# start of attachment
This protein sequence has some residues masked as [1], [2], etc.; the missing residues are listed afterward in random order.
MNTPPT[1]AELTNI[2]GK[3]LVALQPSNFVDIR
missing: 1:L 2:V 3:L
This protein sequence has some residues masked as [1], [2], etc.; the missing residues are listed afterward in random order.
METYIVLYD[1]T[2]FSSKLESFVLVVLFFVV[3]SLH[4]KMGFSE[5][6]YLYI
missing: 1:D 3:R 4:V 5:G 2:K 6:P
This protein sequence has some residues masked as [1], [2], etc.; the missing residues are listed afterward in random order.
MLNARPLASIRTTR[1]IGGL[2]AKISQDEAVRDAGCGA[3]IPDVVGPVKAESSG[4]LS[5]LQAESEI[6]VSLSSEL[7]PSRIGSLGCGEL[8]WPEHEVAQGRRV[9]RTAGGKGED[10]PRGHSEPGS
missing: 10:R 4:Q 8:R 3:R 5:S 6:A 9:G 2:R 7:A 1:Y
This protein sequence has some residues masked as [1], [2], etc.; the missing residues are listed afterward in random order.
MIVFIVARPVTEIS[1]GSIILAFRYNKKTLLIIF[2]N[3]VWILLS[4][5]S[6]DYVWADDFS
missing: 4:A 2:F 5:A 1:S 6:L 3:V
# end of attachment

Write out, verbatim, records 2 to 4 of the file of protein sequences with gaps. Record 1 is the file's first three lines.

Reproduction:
This protein sequence has some residues masked as [1], [2], etc.; the missing residues are listed afterward in random order.
METYIVLYD[1]T[2]FSSKLESFVLVVLFFVV[3]SLH[4]KMGFSE[5][6]YLYI
missing: 1:D 3:R 4:V 5:G 2:K 6:P
This protein sequence has some residues masked as [1], [2], etc.; the missing residues are listed afterward in random order.
MLNARPLASIRTTR[1]IGGL[2]AKISQDEAVRDAGCGA[3]IPDVVGPVKAESSG[4]LS[5]LQAESEI[6]VSLSSEL[7]PSRIGSLGCGEL[8]WPEHEVAQGRRV[9]RTAGGKGED[10]PRGHSEPGS
missing: 10:R 4:Q 8:R 3:R 5:S 6:A 9:G 2:R 7:A 1:Y
This protein sequence has some residues masked as [1], [2], etc.; the missing residues are listed afterward in random order.
MIVFIVARPVTEIS[1]GSIILAFRYNKKTLLIIF[2]N[3]VWILLS[4][5]S[6]DYVWADDFS
missing: 4:A 2:F 5:A 1:S 6:L 3:V